This Docklands pub – the site of which has hosted a public house for more than 250 years – is located in an area where iron foundries were once employed to produce cannons for the Royal Navy’s many ships of the line.
But according to the pub’s website (and a plaque outside the building), the name comes from something much more specific – the cannon which was fired at celebrations surrounding the opening of the West India Import Docks in 1802.
And that’s not only historical link this Grade II-listed pub (seen here from the Thames) has with the navy. Heroic naval figure Vice Admiral Horatio Lord Nelson, who lived just up the road and was a frequent visitor to the docks, was apparently a regular at the pub where he was secretly meet with his mistress Lady Emma Hamilton (the room they met in is now called The River Room).
There’s also a history of smugglers operating out of the pub and a still present spyhole is said to have been used to watch for revenue officers.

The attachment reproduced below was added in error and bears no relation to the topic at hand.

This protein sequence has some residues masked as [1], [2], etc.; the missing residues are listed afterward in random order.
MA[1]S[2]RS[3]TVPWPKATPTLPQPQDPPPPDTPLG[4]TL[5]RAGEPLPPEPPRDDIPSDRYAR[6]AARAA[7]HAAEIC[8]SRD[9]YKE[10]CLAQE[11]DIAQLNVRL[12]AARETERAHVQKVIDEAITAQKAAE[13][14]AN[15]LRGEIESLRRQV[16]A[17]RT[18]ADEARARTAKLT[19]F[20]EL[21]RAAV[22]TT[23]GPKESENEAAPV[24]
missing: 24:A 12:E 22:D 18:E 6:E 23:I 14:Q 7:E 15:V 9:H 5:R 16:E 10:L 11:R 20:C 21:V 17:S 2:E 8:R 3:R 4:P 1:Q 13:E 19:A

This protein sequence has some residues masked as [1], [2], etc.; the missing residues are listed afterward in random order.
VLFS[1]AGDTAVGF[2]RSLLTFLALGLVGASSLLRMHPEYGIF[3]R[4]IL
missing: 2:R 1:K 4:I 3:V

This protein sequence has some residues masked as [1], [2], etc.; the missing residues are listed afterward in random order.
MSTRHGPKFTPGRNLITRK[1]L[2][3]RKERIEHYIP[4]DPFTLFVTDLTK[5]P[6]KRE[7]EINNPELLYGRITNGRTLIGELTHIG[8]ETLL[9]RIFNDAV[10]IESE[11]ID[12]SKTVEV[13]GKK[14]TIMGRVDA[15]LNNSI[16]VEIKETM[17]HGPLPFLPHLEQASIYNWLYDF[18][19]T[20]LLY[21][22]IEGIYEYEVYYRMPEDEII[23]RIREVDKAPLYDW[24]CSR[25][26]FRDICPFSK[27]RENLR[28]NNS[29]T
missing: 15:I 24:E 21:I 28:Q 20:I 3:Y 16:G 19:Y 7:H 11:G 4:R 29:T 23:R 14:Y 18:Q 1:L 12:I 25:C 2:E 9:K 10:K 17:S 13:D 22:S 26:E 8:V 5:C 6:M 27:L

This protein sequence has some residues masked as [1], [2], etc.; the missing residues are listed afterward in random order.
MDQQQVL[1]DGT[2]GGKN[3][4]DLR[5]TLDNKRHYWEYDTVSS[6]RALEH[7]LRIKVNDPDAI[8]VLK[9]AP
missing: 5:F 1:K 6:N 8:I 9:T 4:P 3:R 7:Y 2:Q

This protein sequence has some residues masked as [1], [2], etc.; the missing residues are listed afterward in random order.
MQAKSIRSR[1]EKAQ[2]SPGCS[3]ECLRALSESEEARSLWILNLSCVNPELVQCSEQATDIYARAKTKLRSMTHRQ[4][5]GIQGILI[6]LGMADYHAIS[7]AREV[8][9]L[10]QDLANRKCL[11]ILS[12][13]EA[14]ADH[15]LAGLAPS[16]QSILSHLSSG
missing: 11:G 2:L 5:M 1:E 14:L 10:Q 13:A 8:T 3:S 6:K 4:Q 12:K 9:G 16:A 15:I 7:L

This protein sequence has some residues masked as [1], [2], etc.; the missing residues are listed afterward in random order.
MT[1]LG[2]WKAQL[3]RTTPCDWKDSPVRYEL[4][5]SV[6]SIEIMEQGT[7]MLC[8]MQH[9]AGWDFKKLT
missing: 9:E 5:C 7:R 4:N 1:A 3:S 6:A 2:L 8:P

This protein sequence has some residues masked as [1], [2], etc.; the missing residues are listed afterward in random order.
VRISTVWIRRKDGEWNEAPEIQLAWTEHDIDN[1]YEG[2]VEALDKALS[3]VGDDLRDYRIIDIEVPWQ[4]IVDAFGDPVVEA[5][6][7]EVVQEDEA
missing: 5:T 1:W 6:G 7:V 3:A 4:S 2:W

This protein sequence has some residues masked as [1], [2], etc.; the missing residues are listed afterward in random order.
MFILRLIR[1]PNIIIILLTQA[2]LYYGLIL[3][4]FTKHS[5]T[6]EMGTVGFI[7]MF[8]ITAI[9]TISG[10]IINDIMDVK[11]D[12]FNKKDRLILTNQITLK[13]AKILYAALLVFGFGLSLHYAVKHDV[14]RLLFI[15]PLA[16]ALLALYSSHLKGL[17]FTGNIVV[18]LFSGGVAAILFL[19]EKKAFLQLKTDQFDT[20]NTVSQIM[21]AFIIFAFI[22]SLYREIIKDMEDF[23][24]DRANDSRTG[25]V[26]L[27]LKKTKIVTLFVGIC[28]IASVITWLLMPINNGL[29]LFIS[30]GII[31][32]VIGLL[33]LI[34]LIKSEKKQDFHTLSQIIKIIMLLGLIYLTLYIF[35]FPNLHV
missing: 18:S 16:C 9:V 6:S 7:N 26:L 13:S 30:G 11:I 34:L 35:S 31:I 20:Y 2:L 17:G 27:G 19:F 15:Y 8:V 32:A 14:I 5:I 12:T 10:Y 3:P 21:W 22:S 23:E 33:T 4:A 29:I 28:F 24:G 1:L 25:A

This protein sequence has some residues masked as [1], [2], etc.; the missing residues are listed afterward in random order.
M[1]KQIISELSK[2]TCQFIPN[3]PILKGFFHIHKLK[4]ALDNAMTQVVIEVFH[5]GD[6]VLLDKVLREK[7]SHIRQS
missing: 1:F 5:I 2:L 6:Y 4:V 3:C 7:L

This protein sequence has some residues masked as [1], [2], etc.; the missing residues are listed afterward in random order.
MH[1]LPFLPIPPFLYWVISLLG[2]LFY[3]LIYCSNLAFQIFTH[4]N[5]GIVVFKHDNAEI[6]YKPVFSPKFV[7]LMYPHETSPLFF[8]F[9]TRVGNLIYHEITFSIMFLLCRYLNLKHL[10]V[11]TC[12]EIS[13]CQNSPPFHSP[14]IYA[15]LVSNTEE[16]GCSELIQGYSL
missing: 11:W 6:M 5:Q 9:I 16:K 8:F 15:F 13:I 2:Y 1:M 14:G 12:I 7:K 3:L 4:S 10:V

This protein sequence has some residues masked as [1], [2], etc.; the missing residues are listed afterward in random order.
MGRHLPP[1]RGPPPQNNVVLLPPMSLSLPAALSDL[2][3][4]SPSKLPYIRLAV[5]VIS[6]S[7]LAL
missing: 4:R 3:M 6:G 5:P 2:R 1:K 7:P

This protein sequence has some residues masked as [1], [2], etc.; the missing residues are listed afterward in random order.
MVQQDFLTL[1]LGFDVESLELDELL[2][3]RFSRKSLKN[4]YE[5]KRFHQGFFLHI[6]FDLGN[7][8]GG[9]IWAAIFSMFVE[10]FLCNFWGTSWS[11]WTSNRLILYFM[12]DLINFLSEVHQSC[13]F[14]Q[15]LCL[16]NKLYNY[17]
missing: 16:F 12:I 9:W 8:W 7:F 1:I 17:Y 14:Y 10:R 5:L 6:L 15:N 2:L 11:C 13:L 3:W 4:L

In 2001 much of the interior of the pub was destroyed in a fire. It remained closed for three years before brothers Tom and Ed Martin bought the building and undertook a painstaking restoration in consultation with English Heritage, reopening the building’s doors in 2004.
As well as its historical associations, The Gun now boasts a couple of bars and dining rooms and riverside terrace. During summer, the pub also opens a second terrace area under a Portuguese barbeque theme – A Grelha at the Gun.
For more on The Gun (located at 27 Coldharbour in the Docklands), see www.thegundocklands.com.